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Bed shortage separates elderly couple

Annie and Edmund Baier have known each other since they were children in war-torn Germany. As teens, they escaped from East Germany together, climbing over the Berlin Wall in the dead of night.
Annie Baier gazes at a photograph of her husband, Edmund, who was transferred to the Maidstone Integrated Health Facility, leaving Annie unable to visit him.

Annie and Edmund Baier have known each other since they were children in war-torn Germany. As teens, they escaped from East Germany together, climbing over the Berlin Wall in the dead of night. Edmund immigrated to Canada with his parents, promising Annie he would send for her when he had the money, a promise he fulfilled in two years. The couple was married shortly thereafter in a Lutheran church in North Battleford and, in 54 years of marriage, nothing has separated them, until now.

For the past five years, Edmund's health has been deteriorating, but Annie was able to care for him, until last August, when she needed to have surgery. Edmund was placed in a home for one month while Annie recovered, then came back home.

"At the same time, we applied for putting my husband into a nursing home," said Annie, who said it was difficult decision to make.

On April 28, after nearly a year of being on the waiting list for a bed in a special care home, Edmund's health took a turn for the worse. Annie had to call an ambulance to take him to the hospital, where he was diagnosed with pneumonia.

Edmund remained at the hospital, waiting for a spot to open up at River Heights Lodge. Then, on June 7, Annie received a call from the Prairie Health North Region, asking her to attend a meeting the following day. She was informed that, due to renovations at the hospital, Edmund, along with four other patients waiting for placement in a special care home, would be transferred to Maidstone June 11.

Maidstone is approximately an hour's drive from Battleford. Annie doesn't drive, can't afford the taxi and has no family in the vicinity.

"I like to be independent," said Annie. "If the bus would go there, I would go early in the morning, take it home in the evening, it would be perfect. I wouldn't ask for any help."

While Edmund was in the hospital, Annie went to see him every day, taking him home made food and making sure he was comfortable. Moving Edmund to Maidstone would leave Annie with no way to see her husband, so she begged for an alternative. She even had her son-in-law call from Victoria, but it was no use - Edmund was transferred to the Maidstone Integrated Health Facility June 11.

"For all those years that we lived here, since 1970 in the Battlefords, we raised six children here, we did everything here, we shopped locally. This is our home here, and then when we really need them, they just ship him out. It's so heartbreaking," said Annie as tears welled up in her eyes.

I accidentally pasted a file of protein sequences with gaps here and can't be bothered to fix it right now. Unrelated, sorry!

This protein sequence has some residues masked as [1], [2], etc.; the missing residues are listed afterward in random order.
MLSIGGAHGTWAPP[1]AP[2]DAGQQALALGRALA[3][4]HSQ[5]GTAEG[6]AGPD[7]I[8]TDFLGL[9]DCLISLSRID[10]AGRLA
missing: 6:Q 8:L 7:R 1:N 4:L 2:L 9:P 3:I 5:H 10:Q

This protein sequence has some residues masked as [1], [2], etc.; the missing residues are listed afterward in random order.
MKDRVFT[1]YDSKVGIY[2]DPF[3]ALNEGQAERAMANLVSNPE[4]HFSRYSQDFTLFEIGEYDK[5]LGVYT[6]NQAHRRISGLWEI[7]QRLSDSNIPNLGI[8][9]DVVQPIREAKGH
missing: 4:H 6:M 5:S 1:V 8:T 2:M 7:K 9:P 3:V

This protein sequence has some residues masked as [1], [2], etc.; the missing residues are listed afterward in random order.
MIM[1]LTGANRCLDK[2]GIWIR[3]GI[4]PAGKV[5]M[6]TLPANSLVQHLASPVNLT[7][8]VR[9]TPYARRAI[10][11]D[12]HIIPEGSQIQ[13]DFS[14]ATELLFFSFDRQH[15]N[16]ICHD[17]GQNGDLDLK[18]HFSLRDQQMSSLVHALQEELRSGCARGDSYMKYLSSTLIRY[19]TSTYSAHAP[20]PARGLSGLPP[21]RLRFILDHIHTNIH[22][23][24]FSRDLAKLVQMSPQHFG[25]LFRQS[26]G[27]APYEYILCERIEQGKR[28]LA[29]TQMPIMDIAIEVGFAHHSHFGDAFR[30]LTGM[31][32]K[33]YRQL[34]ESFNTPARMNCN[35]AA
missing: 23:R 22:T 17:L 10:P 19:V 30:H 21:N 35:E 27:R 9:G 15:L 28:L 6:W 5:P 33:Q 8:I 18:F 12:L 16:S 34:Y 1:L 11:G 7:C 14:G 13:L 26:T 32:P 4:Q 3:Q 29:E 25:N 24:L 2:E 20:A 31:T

Annie was told Edmund would get the first available bed at River Heights Lodge, and said Joan Zimmer, director of continuing care services for PNHR, promised to arrange for volunteers to drive Annie out to see her husband.

Annie explained, "She said 'I'll get back to you tonight,' and she wrote down my phone number, but I never heard from her."

Annie tried contacting Zimmer, to no avail. Finally, Annie's son-in-law was able to find out Zimmer was on vacation.

"I don't care if she's on holidays, but please let me know one way or the other," said Annie. "This is why I'm really upset: a promise never kept."

Annie has managed to visit her husband a few times, once when her daughter took time off work to drive in from Alberta, and a few times she's gone with Lorraine Wright, a woman she met at the hospital whose father was also transferred to Maidstone.

"I am so very thankful for her," said Annie.

She also expressed a deep appreciation for the staff at Maidstone senior's lodge, who offered to supply Annie with a bed and meals if she wanted to visit her husband overnight.

"It's beautiful facility," said Annie. "If it was closer, and I could drive I wouldn't ask for Edmund to be brought back here."

The experience has been stressful for Annie, who said she is taking medication to sleep as a result of this.

Barbara Jiricka, vice-president of integrated health services at PNHR, apologized for the situation and said PNHR was dealing with five patients and their families at the time.

"Joan went on holidays and she had handed this piece of it off to one of the facility managers," explained Jiricka. "I'm not sure who dropped the ball on that or whether there was a miscommunication."

Jiricka said she empathizes with Annie, as her own mother doesn't drive and her father was moved to a facility 50 km away, where he stayed for two years. She explained PNHR tries to locate patients in special-care homes within 100 km of their community, whereas in other provinces that distance can be greater, such as Ontario, where patients can be located up to 500 km away.

"As bad as this may seem, it's not as bad as it is in some places, and we do try to do our best to look after people," said Jiricka.


Shortly after the Regional Optimist interviewed Annie Baier, she was contacted by Darlene Kingwell, head of volunteer services at PNHR, who arranged for volunteers to drive Baier to see her husband.

The service wasn't needed for long, as Baier was informed her husband would be transferred to River Heights Lodge just before press deadline.

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